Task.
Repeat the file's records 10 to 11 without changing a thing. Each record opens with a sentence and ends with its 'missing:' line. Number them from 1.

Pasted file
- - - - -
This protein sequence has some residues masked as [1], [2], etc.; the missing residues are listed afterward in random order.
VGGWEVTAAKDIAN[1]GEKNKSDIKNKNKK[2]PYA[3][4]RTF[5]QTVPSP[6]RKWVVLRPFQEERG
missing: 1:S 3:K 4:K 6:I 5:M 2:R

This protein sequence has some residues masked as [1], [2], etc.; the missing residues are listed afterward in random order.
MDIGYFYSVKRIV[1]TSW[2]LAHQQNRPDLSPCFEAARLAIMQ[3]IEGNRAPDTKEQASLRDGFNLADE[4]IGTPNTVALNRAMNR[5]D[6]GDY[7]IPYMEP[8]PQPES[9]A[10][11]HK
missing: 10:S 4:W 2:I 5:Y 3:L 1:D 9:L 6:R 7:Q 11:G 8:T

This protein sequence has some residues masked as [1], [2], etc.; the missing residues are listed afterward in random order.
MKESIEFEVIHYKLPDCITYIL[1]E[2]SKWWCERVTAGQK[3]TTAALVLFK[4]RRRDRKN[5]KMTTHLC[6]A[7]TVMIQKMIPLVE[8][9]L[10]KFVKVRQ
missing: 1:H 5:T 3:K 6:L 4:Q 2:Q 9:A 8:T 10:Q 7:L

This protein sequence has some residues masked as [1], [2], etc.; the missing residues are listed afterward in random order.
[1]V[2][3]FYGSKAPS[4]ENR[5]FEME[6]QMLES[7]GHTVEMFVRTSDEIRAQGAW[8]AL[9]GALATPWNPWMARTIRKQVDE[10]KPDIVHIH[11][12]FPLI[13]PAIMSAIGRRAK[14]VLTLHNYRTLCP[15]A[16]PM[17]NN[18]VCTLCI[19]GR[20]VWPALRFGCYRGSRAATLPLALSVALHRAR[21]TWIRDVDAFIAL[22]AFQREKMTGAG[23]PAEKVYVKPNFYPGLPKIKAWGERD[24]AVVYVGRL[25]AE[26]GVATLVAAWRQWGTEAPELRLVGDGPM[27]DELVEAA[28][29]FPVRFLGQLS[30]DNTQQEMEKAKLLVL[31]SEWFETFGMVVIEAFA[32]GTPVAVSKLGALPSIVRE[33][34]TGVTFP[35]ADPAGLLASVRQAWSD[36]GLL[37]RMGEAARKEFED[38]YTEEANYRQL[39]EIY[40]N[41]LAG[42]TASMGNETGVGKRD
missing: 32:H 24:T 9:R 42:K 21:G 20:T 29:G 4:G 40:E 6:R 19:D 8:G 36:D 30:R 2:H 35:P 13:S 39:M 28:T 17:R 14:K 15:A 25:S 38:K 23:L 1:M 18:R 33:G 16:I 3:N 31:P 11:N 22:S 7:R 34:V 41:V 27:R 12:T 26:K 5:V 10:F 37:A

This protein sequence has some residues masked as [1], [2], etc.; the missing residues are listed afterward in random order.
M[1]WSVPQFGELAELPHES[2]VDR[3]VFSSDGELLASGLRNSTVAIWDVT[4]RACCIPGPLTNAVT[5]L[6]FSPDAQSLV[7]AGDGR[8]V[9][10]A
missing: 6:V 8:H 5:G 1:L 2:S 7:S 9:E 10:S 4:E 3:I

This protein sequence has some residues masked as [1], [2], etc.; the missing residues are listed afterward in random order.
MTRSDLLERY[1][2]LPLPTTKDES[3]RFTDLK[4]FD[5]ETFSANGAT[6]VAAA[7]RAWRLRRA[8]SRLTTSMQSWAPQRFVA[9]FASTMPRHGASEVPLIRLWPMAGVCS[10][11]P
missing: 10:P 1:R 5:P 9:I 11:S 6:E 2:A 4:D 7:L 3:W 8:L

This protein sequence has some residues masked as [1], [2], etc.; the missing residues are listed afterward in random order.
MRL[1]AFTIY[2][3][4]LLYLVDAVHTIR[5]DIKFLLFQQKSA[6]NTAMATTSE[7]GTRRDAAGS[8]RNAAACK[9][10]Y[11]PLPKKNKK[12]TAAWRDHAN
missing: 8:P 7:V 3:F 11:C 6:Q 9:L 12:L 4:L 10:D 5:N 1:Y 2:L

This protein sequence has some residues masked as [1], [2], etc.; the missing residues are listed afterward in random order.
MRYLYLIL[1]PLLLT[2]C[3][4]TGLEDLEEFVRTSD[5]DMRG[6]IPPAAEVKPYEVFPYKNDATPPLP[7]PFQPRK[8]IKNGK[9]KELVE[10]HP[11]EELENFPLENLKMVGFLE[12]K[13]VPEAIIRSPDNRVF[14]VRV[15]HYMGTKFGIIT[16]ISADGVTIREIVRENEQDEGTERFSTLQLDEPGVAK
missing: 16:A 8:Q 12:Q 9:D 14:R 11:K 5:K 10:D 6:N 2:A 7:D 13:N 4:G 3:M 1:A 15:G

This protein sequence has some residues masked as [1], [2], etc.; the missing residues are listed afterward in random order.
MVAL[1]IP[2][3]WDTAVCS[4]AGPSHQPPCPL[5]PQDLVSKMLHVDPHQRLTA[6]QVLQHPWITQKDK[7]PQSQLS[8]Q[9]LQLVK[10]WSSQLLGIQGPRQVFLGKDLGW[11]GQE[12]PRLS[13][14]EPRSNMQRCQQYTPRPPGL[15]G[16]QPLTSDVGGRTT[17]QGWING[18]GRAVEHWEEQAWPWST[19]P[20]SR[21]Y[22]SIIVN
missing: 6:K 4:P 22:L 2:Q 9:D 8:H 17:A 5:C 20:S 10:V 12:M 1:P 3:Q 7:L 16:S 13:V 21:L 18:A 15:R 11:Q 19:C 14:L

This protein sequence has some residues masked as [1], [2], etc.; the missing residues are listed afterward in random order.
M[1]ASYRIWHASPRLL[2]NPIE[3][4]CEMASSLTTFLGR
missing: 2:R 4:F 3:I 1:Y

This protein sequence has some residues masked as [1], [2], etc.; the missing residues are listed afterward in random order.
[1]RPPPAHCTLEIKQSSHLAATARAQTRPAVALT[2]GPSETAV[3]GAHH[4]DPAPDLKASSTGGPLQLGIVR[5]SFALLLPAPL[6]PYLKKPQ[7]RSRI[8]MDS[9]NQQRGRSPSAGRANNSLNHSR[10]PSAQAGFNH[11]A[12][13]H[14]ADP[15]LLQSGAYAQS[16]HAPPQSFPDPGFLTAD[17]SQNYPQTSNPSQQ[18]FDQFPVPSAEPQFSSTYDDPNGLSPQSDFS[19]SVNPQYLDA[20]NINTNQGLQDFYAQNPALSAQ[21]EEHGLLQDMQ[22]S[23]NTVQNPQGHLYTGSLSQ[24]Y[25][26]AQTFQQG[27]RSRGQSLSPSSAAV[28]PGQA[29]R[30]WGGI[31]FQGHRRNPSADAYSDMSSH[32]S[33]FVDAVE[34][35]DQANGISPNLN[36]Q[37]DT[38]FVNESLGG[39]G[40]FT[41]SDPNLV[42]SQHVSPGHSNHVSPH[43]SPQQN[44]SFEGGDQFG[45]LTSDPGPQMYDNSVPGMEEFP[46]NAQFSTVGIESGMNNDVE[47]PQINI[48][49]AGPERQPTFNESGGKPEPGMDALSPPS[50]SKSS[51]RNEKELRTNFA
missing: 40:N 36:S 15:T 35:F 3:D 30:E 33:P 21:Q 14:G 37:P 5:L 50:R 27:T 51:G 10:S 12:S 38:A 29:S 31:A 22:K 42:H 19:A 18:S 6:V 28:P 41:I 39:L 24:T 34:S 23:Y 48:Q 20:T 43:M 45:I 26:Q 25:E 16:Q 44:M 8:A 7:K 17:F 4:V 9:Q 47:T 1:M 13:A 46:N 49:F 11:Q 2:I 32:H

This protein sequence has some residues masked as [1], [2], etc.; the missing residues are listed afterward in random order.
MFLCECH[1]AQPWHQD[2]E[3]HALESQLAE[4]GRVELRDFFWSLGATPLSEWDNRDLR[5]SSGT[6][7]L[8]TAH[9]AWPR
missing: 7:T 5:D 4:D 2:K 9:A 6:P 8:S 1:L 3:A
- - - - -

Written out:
This protein sequence has some residues masked as [1], [2], etc.; the missing residues are listed afterward in random order.
M[1]ASYRIWHASPRLL[2]NPIE[3][4]CEMASSLTTFLGR
missing: 2:R 4:F 3:I 1:Y

This protein sequence has some residues masked as [1], [2], etc.; the missing residues are listed afterward in random order.
[1]RPPPAHCTLEIKQSSHLAATARAQTRPAVALT[2]GPSETAV[3]GAHH[4]DPAPDLKASSTGGPLQLGIVR[5]SFALLLPAPL[6]PYLKKPQ[7]RSRI[8]MDS[9]NQQRGRSPSAGRANNSLNHSR[10]PSAQAGFNH[11]A[12][13]H[14]ADP[15]LLQSGAYAQS[16]HAPPQSFPDPGFLTAD[17]SQNYPQTSNPSQQ[18]FDQFPVPSAEPQFSSTYDDPNGLSPQSDFS[19]SVNPQYLDA[20]NINTNQGLQDFYAQNPALSAQ[21]EEHGLLQDMQ[22]S[23]NTVQNPQGHLYTGSLSQ[24]Y[25][26]AQTFQQG[27]RSRGQSLSPSSAAV[28]PGQA[29]R[30]WGGI[31]FQGHRRNPSADAYSDMSSH[32]S[33]FVDAVE[34][35]DQANGISPNLN[36]Q[37]DT[38]FVNESLGG[39]G[40]FT[41]SDPNLV[42]SQHVSPGHSNHVSPH[43]SPQQN[44]SFEGGDQFG[45]LTSDPGPQMYDNSVPGMEEFP[46]NAQFSTVGIESGMNNDVE[47]PQINI[48][49]AGPERQPTFNESGGKPEPGMDALSPPS[50]SKSS[51]RNEKELRTNFA
missing: 40:N 36:S 15:T 35:F 3:D 30:E 33:P 21:Q 14:G 37:P 5:L 50:R 27:T 51:G 10:S 12:S 38:A 29:S 31:A 22:K 42:H 19:A 18:S 6:V 28:P 41:I 39:L 24:T 34:S 23:Y 48:Q 20:T 43:M 45:I 26:Q 25:E 16:Q 44:M 8:A 7:K 17:F 4:V 9:Q 47:T 1:M 13:A 46:N 49:F 11:Q 2:I 32:H